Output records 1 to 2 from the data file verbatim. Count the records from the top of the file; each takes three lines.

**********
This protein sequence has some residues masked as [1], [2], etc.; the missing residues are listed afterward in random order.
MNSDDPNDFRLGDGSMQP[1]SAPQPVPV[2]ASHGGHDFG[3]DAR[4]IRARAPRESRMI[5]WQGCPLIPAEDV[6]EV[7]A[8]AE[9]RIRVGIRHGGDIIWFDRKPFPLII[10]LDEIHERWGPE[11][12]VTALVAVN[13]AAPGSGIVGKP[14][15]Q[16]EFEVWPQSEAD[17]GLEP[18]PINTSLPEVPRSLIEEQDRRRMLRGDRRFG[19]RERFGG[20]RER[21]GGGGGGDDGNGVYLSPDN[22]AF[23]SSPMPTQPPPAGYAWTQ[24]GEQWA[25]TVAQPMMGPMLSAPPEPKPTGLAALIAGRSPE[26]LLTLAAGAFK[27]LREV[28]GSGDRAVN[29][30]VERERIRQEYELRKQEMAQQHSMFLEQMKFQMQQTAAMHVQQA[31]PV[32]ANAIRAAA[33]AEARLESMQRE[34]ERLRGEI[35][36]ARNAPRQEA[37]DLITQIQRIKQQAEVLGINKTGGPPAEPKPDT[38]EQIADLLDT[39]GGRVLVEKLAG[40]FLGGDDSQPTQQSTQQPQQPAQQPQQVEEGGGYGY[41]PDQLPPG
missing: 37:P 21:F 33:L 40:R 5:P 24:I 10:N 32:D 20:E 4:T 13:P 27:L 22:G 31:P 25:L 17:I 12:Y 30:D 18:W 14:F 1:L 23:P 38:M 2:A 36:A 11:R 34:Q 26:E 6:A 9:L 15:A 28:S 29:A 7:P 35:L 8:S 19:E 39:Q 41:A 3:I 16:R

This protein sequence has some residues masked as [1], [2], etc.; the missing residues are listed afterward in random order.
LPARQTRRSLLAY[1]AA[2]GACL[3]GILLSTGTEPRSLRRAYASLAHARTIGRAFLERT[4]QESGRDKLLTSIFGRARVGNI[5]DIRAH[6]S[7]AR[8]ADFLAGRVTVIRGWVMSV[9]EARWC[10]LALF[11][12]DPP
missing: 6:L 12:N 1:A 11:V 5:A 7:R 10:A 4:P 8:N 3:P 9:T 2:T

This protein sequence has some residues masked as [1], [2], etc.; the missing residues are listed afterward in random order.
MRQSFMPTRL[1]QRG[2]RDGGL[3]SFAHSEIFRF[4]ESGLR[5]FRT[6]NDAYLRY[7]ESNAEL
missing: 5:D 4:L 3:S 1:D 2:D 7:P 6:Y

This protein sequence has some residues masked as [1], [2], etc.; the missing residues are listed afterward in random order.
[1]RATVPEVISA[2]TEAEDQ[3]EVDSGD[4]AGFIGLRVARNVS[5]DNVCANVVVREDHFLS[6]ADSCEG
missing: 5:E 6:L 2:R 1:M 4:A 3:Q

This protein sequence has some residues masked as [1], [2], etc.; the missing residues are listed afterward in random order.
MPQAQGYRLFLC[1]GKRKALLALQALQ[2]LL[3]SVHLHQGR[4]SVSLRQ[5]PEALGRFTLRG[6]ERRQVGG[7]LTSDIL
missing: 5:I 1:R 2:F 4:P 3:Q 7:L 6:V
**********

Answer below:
This protein sequence has some residues masked as [1], [2], etc.; the missing residues are listed afterward in random order.
MNSDDPNDFRLGDGSMQP[1]SAPQPVPV[2]ASHGGHDFG[3]DAR[4]IRARAPRESRMI[5]WQGCPLIPAEDV[6]EV[7]A[8]AE[9]RIRVGIRHGGDIIWFDRKPFPLII[10]LDEIHERWGPE[11][12]VTALVAVN[13]AAPGSGIVGKP[14][15]Q[16]EFEVWPQSEAD[17]GLEP[18]PINTSLPEVPRSLIEEQDRRRMLRGDRRFG[19]RERFGG[20]RER[21]GGGGGGDDGNGVYLSPDN[22]AF[23]SSPMPTQPPPAGYAWTQ[24]GEQWA[25]TVAQPMMGPMLSAPPEPKPTGLAALIAGRSPE[26]LLTLAAGAFK[27]LREV[28]GSGDRAVN[29][30]VERERIRQEYELRKQEMAQQHSMFLEQMKFQMQQTAAMHVQQA[31]PV[32]ANAIRAAA[33]AEARLESMQRE[34]ERLRGEI[35][36]ARNAPRQEA[37]DLITQIQRIKQQAEVLGINKTGGPPAEPKPDT[38]EQIADLLDT[39]GGRVLVEKLAG[40]FLGGDDSQPTQQSTQQPQQPAQQPQQVEEGGGYGY[41]PDQLPPG
missing: 37:P 21:F 33:L 40:R 5:P 24:I 10:N 32:D 20:E 4:T 13:P 27:L 22:G 31:P 25:L 17:I 12:Y 30:D 18:W 14:F 1:L 23:P 38:M 2:A 36:A 11:R 34:Q 26:E 6:A 9:L 15:A 28:S 29:A 7:P 35:L 8:S 19:E 39:Q 41:A 3:I 16:R

This protein sequence has some residues masked as [1], [2], etc.; the missing residues are listed afterward in random order.
LPARQTRRSLLAY[1]AA[2]GACL[3]GILLSTGTEPRSLRRAYASLAHARTIGRAFLERT[4]QESGRDKLLTSIFGRARVGNI[5]DIRAH[6]S[7]AR[8]ADFLAGRVTVIRGWVMSV[9]EARWC[10]LALF[11][12]DPP
missing: 6:L 12:N 1:A 11:V 5:A 7:R 10:A 4:P 8:N 3:P 9:T 2:T